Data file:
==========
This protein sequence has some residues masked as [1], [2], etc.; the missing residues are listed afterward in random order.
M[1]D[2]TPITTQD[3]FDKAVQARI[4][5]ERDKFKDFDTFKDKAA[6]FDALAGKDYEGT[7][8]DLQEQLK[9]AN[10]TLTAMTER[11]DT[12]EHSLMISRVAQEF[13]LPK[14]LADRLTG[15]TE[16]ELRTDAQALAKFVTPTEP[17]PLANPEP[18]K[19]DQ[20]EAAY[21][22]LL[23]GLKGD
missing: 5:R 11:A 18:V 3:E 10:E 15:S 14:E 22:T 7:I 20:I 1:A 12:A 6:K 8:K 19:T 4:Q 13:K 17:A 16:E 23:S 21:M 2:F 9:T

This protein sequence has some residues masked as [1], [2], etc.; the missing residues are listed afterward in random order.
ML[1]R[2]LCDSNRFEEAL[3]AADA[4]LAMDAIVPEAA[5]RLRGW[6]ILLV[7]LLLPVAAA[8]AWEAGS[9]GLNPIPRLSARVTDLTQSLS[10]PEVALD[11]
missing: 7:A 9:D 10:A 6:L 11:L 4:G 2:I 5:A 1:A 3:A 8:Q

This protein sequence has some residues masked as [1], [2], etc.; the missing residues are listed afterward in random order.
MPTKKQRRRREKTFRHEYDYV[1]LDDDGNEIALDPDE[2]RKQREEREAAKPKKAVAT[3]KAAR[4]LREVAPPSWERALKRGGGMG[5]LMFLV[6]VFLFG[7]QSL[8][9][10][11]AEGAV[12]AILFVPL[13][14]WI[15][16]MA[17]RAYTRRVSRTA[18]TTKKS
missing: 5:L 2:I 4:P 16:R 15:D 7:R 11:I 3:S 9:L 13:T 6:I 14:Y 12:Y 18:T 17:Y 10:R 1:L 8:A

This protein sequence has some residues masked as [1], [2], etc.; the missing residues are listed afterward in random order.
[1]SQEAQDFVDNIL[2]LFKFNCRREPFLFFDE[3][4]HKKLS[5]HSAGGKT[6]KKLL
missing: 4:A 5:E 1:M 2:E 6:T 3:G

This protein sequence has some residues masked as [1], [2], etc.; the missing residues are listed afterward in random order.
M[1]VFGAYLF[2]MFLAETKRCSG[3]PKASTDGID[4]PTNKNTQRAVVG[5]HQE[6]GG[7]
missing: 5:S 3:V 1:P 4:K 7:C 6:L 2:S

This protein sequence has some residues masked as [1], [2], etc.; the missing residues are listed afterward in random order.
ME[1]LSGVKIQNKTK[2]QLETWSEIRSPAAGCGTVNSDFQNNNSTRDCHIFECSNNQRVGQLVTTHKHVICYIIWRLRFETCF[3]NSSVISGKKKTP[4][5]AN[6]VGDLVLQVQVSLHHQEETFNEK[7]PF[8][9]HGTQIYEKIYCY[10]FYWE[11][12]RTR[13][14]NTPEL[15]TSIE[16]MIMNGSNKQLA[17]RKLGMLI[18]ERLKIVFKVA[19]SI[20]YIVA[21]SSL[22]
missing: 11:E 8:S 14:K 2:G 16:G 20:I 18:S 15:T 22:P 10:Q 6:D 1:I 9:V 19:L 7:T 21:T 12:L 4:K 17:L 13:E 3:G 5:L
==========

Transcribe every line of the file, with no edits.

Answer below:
This protein sequence has some residues masked as [1], [2], etc.; the missing residues are listed afterward in random order.
M[1]D[2]TPITTQD[3]FDKAVQARI[4][5]ERDKFKDFDTFKDKAA[6]FDALAGKDYEGT[7][8]DLQEQLK[9]AN[10]TLTAMTER[11]DT[12]EHSLMISRVAQEF[13]LPK[14]LADRLTG[15]TE[16]ELRTDAQALAKFVTPTEP[17]PLANPEP[18]K[19]DQ[20]EAAY[21][22]LL[23]GLKGD
missing: 5:R 11:A 18:V 3:E 10:E 15:S 14:E 22:T 7:I 20:I 1:A 12:A 6:K 8:K 19:T 4:Q 13:K 17:A 16:E 23:S 21:M 2:F 9:T

This protein sequence has some residues masked as [1], [2], etc.; the missing residues are listed afterward in random order.
ML[1]R[2]LCDSNRFEEAL[3]AADA[4]LAMDAIVPEAA[5]RLRGW[6]ILLV[7]LLLPVAAA[8]AWEAGS[9]GLNPIPRLSARVTDLTQSLS[10]PEVALD[11]
missing: 7:A 9:D 10:A 6:L 11:L 4:G 2:I 5:A 1:A 3:A 8:Q

This protein sequence has some residues masked as [1], [2], etc.; the missing residues are listed afterward in random order.
MPTKKQRRRREKTFRHEYDYV[1]LDDDGNEIALDPDE[2]RKQREEREAAKPKKAVAT[3]KAAR[4]LREVAPPSWERALKRGGGMG[5]LMFLV[6]VFLFG[7]QSL[8][9][10][11]AEGAV[12]AILFVPL[13][14]WI[15][16]MA[17]RAYTRRVSRTA[18]TTKKS
missing: 5:L 2:I 4:P 16:R 15:D 7:R 11:I 3:S 9:L 13:T 6:I 14:Y 12:Y 18:T 17:Y 10:R 1:L 8:A

This protein sequence has some residues masked as [1], [2], etc.; the missing residues are listed afterward in random order.
[1]SQEAQDFVDNIL[2]LFKFNCRREPFLFFDE[3][4]HKKLS[5]HSAGGKT[6]KKLL
missing: 4:A 5:E 1:M 2:E 6:T 3:G

This protein sequence has some residues masked as [1], [2], etc.; the missing residues are listed afterward in random order.
M[1]VFGAYLF[2]MFLAETKRCSG[3]PKASTDGID[4]PTNKNTQRAVVG[5]HQE[6]GG[7]
missing: 5:S 3:V 1:P 4:K 7:C 6:L 2:S

This protein sequence has some residues masked as [1], [2], etc.; the missing residues are listed afterward in random order.
ME[1]LSGVKIQNKTK[2]QLETWSEIRSPAAGCGTVNSDFQNNNSTRDCHIFECSNNQRVGQLVTTHKHVICYIIWRLRFETCF[3]NSSVISGKKKTP[4][5]AN[6]VGDLVLQVQVSLHHQEETFNEK[7]PF[8][9]HGTQIYEKIYCY[10]FYWE[11][12]RTR[13][14]NTPEL[15]TSIE[16]MIMNGSNKQLA[17]RKLGMLI[18]ERLKIVFKVA[19]SI[20]YIVA[21]SSL[22]
missing: 11:E 8:S 14:K 2:G 16:G 20:I 18:S 15:T 22:P 10:Q 6:D 1:I 9:V 19:L 7:T 21:T 12:L 4:K 17:L 13:E 3:G 5:L